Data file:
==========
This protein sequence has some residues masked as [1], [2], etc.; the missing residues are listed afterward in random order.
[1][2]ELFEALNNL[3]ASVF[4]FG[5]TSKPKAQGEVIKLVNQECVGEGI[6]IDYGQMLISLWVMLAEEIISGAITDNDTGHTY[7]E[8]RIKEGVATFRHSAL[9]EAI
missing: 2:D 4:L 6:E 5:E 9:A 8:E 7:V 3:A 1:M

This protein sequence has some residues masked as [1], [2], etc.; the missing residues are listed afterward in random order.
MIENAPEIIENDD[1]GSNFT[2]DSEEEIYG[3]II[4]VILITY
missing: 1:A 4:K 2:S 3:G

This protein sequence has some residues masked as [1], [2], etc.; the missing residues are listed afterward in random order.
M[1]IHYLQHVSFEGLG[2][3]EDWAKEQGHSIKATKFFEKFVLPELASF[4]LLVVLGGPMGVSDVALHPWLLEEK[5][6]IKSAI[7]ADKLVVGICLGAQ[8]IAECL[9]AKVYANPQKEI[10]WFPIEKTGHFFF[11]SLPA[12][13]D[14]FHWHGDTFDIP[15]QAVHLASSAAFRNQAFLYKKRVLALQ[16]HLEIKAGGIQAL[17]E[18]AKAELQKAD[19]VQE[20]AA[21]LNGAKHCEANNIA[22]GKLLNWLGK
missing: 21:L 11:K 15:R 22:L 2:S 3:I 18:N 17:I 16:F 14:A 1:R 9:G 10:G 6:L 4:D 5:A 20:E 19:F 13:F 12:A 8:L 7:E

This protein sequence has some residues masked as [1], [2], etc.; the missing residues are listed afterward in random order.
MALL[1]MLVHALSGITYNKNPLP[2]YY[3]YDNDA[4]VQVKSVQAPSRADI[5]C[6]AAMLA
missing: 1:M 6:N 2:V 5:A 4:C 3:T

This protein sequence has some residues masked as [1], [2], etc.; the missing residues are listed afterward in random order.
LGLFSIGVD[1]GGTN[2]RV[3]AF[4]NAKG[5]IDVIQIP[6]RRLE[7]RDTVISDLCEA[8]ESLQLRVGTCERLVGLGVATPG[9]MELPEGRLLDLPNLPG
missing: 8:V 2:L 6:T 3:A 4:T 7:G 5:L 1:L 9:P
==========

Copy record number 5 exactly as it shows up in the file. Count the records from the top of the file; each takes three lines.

This protein sequence has some residues masked as [1], [2], etc.; the missing residues are listed afterward in random order.
LGLFSIGVD[1]GGTN[2]RV[3]AF[4]NAKG[5]IDVIQIP[6]RRLE[7]RDTVISDLCEA[8]ESLQLRVGTCERLVGLGVATPG[9]MELPEGRLLDLPNLPG
missing: 8:V 2:L 6:T 3:A 4:T 7:G 5:L 1:L 9:P